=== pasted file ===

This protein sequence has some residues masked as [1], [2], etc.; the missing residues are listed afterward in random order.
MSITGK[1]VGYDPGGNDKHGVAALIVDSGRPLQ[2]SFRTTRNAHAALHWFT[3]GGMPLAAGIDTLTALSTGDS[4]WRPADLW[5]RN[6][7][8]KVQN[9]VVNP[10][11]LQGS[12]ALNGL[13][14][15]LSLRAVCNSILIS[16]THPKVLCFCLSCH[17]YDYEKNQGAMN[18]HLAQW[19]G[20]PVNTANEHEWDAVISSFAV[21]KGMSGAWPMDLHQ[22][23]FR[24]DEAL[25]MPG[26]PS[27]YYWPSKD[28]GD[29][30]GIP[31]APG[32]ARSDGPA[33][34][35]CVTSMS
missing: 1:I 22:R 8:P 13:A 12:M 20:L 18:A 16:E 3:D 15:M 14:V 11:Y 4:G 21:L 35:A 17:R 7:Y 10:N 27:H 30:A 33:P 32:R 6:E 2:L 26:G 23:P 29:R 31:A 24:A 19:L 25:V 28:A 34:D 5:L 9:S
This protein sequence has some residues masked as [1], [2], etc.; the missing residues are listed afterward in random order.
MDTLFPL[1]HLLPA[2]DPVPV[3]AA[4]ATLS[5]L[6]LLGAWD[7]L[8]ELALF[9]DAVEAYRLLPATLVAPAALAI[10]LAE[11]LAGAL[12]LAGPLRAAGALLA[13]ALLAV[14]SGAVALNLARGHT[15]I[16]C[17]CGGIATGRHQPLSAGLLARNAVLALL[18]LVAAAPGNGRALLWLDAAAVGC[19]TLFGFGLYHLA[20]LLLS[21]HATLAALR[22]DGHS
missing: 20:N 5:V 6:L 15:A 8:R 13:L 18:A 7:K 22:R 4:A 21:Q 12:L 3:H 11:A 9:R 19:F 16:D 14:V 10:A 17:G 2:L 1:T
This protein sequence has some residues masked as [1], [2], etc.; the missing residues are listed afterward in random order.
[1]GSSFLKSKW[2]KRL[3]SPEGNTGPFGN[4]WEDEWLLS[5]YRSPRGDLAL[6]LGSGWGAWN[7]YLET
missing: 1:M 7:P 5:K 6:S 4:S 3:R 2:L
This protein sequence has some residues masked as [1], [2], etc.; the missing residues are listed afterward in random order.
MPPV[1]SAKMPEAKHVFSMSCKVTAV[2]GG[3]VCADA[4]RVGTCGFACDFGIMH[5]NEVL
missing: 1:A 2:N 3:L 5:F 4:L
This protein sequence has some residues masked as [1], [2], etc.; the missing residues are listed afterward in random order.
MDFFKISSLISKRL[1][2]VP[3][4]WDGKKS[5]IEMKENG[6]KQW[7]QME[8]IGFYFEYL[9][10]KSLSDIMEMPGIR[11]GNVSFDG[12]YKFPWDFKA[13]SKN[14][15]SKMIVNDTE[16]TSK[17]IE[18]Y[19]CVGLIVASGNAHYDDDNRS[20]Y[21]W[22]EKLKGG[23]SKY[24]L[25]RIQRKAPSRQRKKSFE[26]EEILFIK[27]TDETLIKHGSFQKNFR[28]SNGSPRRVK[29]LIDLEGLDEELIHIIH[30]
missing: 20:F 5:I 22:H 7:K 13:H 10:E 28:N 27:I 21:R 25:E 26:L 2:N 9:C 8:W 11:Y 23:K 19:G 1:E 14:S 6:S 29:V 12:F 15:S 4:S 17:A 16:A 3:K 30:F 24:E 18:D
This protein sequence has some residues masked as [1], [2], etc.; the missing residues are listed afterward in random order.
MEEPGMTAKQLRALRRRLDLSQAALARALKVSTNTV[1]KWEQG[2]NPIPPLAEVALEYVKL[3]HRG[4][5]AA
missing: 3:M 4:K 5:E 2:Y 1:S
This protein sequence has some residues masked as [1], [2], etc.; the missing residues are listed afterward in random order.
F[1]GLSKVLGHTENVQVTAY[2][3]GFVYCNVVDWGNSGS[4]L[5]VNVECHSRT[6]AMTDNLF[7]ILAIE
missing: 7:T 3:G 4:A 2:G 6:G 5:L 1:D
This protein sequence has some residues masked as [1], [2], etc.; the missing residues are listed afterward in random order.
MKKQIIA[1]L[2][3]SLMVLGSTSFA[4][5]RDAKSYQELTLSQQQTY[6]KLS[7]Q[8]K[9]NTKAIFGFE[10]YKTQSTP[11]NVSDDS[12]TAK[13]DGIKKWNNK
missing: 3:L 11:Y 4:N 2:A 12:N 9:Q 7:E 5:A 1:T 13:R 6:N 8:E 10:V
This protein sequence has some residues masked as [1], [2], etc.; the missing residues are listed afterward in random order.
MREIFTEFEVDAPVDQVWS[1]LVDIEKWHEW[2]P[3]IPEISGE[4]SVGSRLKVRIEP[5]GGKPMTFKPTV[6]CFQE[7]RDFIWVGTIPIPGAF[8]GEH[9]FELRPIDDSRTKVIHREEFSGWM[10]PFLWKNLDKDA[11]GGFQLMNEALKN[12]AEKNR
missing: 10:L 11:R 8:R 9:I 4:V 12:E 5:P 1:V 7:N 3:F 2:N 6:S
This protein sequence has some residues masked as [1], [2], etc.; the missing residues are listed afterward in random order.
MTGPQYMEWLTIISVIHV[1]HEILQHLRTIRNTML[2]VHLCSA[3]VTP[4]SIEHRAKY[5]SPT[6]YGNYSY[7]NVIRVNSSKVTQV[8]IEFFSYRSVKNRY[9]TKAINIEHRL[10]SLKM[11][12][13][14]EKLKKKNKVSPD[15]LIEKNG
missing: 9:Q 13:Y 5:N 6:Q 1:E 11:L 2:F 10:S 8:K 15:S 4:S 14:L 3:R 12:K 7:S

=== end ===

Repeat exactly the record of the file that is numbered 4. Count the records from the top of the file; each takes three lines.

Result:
This protein sequence has some residues masked as [1], [2], etc.; the missing residues are listed afterward in random order.
MPPV[1]SAKMPEAKHVFSMSCKVTAV[2]GG[3]VCADA[4]RVGTCGFACDFGIMH[5]NEVL
missing: 1:A 2:N 3:L 5:F 4:L